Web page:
What Happens to You When You Take Opiates
Opiates are a prime example of how something good for you can also be very, very bad. Opiates were initially cultivated for recreational use; the earliest references to opium cultivation is by the Sumerians, who called the poppy the “joy plant.” However, through the years, medicine has taken up development of opiates, and now opiates help millions of people manage short- and long-term pain, including that derived from debilitating illnesses like fibromyalgia, multiple sclerosis or cancer. While opiates are undoubtedly abused by millions, who risk their health and life, it is undeniable that opiates are beneficial to many medical efforts.
It is confusing that opiates can have such polar-opposite effects on the human mind and body — so to clear up that confusion and spread clarity and sympathy for those afflicted by the opiate crisis, here’s a look at what opiates are actually doing to you when you take them.
Your brain is built with special receptors for natural neurotransmitters produced by the body to feel pain and other emotions. When you take opiates, the drugs bind to these receptors, blocking your natural sensations — especially pain — while stimulating the feeling of well-being, even euphoria. When you are experiencing acute or even chronic pain, opiates are effective at helping you tolerate the discomfort while your body heals.
However, if you abuse opiates, your brain begins to compensate for the sudden inability to detect its typical sensations by inventing pain and discomfort that might not actually exist. This is the cause for the physical dependence: At this point, if you stop taking opiates, you will experience aches and irritation that compel you to return to the substance. Meanwhile, the receptors become less and less sensitive to opiates, requiring you to take more and more to achieve a similar feeling of comfort and happiness. In turn, the negative side effects associated with opiates begin to compound; you become drowsier and more easily confused. Many people who abuse opiates also develop disorders such as anxiety and depression. These are signs of psychological dependence — you start to believe that you need the substance to feel like yourself.
Some studies have indicated that long-term opiate abuse does begin to damage the physical structures of the brain, making it more difficult for new memories to be stored and degrading existing cellular structures, as well. However, often it is the psychological effects of opiate abuse that compel you to continue returning to opiates again and again, and it is typically the psychological addiction that opiate treatment centers help you overcome.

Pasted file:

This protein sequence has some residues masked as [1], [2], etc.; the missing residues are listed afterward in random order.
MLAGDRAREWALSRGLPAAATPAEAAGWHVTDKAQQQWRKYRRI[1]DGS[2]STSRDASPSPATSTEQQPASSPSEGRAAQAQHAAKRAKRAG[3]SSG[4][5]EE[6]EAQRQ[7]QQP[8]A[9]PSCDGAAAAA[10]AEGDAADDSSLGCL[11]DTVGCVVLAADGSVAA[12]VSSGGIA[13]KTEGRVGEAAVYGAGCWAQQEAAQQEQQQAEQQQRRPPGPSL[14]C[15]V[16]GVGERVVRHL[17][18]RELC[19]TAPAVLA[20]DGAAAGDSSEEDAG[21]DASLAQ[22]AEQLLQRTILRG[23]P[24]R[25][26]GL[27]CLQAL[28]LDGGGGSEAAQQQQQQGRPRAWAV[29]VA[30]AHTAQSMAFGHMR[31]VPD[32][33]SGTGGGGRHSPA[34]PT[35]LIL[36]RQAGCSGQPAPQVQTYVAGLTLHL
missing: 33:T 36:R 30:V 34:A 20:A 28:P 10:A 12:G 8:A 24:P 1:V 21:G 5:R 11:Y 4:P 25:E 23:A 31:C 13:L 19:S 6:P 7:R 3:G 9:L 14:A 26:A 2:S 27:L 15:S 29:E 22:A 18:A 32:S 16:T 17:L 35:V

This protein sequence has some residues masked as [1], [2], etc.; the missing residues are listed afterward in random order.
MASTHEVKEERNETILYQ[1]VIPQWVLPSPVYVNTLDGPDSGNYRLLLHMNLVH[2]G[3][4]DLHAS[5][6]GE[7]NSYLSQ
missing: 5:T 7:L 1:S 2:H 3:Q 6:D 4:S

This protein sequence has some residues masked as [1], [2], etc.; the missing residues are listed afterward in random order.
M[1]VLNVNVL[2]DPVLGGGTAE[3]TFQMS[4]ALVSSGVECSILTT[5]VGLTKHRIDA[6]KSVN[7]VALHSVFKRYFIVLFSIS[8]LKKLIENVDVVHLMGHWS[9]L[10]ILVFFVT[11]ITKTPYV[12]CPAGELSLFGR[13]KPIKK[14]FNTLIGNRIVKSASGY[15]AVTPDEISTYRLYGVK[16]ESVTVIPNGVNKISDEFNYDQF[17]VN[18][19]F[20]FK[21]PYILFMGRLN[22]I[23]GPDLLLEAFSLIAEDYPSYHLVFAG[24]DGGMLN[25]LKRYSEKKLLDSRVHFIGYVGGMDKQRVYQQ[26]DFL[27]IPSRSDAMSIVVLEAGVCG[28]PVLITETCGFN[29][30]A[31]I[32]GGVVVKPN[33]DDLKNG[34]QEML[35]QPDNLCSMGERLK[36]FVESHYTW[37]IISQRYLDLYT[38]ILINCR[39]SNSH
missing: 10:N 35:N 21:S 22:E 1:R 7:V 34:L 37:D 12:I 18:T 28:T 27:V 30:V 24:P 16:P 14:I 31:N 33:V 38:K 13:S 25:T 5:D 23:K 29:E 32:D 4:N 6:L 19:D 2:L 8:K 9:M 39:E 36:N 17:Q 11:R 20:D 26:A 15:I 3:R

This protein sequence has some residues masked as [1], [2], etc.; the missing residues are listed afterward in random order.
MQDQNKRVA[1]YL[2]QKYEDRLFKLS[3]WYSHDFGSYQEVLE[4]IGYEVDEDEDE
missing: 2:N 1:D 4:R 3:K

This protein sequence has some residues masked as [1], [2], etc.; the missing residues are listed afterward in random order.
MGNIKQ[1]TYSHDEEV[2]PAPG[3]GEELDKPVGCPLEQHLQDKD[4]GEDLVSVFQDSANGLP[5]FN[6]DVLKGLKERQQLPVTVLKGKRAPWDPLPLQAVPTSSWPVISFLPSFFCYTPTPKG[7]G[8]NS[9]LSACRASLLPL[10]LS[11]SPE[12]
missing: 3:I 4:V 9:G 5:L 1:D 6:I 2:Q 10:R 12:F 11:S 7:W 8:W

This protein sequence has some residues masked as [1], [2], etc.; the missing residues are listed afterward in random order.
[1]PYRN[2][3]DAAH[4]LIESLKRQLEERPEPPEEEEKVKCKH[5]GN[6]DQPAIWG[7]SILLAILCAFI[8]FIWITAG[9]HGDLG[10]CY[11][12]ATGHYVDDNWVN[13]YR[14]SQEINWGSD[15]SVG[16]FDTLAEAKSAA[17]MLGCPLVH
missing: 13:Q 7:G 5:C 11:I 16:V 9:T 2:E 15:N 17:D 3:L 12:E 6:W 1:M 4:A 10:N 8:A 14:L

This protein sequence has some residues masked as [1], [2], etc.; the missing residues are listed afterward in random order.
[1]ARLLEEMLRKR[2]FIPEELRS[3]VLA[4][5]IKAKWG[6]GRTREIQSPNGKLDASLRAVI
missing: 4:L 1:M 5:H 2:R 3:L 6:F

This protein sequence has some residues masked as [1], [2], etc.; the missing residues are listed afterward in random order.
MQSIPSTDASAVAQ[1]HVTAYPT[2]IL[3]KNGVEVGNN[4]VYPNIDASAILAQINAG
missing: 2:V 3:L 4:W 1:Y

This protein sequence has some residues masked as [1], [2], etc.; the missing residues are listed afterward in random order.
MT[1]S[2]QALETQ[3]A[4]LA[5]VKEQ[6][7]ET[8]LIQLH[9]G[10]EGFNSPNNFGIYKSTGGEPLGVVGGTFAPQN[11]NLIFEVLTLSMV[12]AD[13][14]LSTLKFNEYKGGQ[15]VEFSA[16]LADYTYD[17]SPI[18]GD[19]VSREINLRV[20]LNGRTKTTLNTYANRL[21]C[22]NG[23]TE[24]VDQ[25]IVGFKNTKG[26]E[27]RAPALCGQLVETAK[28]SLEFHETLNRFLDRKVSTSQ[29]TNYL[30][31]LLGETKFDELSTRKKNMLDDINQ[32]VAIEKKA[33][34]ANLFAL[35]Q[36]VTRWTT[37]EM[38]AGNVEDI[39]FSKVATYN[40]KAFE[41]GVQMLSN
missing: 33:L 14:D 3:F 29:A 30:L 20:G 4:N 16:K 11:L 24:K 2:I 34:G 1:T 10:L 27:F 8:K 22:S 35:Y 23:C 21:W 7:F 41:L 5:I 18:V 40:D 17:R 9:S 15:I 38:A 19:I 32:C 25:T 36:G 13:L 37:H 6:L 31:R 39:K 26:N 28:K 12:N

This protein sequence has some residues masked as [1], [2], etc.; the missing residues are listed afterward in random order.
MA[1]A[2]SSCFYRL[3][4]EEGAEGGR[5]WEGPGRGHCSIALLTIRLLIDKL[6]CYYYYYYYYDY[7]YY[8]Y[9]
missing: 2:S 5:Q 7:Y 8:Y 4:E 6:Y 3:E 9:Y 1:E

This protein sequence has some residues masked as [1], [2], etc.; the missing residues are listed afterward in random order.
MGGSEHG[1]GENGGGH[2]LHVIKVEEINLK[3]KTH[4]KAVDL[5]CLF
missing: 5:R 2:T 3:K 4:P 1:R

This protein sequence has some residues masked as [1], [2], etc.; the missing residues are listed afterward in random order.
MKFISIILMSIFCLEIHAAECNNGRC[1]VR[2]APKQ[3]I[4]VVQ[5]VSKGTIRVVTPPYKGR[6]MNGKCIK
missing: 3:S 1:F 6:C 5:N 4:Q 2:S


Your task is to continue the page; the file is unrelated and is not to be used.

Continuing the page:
Substance abuse eventually negatively affects every single cell in your body, but there are three main regions that take major hits during opiate abuse:
Opiates impact your respiratory system nearly as much as they impact your brain. Because opiates are depressants, they cause your heart rate to slow, which in turn causes you to breathe more shallowly and less frequently. If you take too many opiates, your breathing can stop altogether — resulting in your death. However, even if you don’t die, this slow breathing rate is dangerous to the health of your lungs. If your body isn’t getting enough oxygen, cells start to die, and the first to go are those around your heart and lungs, which are particularly oxygen-hungry. Lungs are among the most delicate organs in your body — and among the most crucial — so when they go, you go.
The liver is tasked with filtering bad stuff out of the blood, so it doesn’t reach the rest of the body. Small doses of opiates used responsibly won’t cause liver damage, but when you barrage your body with opiates on a regular basis, you are forcing your liver to work overtime to remove toxins before they poison more delicate cells throughout your body. This is especially true if you combine opiates with alcohol, acetaminophen, trans fats or other liver-destroying compounds. If you continue harming your liver in this way, you could cause liver failure, which floods your body with toxins and results in other critical systems to shut down.
The Digestive System
The brain isn’t the only part of your body that has receptors for opiates; the digestive system is laden with them to, meaning opiates have an immediate and severe impact on how your body manages food. Typically, opiates slow your digestion almost to a halt, which as you might expect, isn’t ideal. What results is nausea, constipation, bloating and cramping, all of which enhances discomfort and compels more opiate use. Over time, digestion can become so poor that bowels become blocked and even perforated, which necessitates immediate hospitalization and can result in death.
Unlike other drugs, opiates have clear medical applications — but the ongoing opiate crisis indicates that even within medical spheres, opiates are being abused, to the severe detriment of users’ minds and bodies. If you are suffering from opiate abuse, you need to get help, now, before you suffer the worst that opiates offer.